The green is a stamped image of an elephant with the mono print on top.

Tempura paint on the card was step #1; then the mono print.

Simple card on the inside with a Gelli Art mono print on the other side.

The process is so takes explaining because it just doesn't seem like it should be so easy!

One of our teens helps an international student who joined the art project afternoon.

Anything but a Paintbrush

We did a fun project at a shelter for teens-at-risk: anything but a paintbrush. The project materials list included watercolors, a 6"x8" piece of watercolor notecard paper, various widths of masking tape, and whatever oddball material could be used to apply watercolor paint that was NOT a paintbrush. Some of the applicators included: cotton swab, torn piece of corrugated cardboard, bubble wrap, tissue paper, sponges of assorted sizes, shapes & materials, bits of cloth, and wine corks.Optional: colored pencils to outline around the masked areas.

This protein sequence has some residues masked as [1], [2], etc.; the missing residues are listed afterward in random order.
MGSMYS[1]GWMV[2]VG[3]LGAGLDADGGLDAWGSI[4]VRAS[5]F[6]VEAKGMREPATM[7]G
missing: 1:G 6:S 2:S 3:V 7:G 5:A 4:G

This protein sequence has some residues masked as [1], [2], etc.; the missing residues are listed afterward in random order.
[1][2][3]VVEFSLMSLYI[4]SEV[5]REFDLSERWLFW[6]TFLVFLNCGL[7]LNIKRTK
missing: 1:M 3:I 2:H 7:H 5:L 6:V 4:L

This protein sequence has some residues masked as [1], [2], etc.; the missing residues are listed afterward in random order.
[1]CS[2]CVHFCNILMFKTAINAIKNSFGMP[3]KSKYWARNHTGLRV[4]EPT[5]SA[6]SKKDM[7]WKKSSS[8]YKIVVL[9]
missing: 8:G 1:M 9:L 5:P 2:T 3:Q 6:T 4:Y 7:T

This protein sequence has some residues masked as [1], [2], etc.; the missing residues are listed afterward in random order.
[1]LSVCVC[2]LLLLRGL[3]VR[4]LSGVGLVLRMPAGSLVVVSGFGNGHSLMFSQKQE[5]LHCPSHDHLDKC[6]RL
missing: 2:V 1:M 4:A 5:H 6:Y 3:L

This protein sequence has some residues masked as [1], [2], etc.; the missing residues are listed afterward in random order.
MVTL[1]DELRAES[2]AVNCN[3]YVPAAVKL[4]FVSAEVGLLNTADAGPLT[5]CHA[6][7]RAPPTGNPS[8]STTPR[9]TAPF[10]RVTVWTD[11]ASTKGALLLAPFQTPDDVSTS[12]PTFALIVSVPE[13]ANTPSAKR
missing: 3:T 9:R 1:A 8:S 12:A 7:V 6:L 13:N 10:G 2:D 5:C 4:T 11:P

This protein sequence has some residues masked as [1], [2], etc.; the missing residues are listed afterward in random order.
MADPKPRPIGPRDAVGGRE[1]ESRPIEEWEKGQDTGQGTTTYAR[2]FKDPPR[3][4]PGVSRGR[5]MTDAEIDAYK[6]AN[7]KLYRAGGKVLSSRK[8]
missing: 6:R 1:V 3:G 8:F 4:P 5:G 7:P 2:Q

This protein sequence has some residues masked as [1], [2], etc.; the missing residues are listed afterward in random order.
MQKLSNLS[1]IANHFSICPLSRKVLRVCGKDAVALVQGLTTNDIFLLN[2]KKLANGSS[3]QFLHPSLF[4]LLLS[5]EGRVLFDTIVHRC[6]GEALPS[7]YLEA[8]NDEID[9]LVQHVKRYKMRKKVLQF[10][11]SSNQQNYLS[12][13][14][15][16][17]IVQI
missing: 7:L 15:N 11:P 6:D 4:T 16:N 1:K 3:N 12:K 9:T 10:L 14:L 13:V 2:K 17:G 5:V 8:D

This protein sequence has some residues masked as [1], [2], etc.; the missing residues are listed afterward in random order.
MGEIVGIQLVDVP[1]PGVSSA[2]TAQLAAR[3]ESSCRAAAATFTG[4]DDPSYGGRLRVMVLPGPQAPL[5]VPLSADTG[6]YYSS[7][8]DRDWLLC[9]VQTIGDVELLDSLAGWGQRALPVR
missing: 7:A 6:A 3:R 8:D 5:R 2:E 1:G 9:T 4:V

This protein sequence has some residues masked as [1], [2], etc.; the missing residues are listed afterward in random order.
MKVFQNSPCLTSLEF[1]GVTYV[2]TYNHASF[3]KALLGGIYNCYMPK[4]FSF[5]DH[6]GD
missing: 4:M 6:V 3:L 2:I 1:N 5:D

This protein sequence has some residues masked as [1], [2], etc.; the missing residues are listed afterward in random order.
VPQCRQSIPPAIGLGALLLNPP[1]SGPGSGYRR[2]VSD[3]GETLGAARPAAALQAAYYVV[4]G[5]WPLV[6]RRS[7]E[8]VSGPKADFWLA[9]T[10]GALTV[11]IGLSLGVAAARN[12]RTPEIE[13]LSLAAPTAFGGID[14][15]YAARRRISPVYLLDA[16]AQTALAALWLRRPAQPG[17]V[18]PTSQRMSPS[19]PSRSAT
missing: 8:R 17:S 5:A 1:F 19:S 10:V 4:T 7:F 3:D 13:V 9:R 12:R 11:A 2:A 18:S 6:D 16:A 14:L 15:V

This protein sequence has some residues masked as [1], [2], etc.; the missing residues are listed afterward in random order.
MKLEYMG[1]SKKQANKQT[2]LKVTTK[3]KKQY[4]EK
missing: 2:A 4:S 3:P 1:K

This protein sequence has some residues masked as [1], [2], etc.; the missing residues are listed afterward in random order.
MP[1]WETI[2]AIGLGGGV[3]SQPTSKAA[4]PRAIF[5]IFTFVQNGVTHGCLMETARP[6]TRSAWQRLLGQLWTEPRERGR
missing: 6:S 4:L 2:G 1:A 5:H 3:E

The project included the following steps: 
1.       Use masking tape to create a simple design on a piece of watercolor paper. It could be strips of tape in various sizes in whatever configuration or tape could be shaped to form a person’s name.
2.       Use assorted materials—anything but a paintbrush—to apply watercolor paint over the entire surface. Apply 2-3 colors using various materials.
3.       Dry.
4.       Edge around the taped areas with colored pencils if desired.
5.       Remove the tape.
6.       Jazz up the white/clean areas as desired after the tape is removed.

Gelli Art mono prints for background prep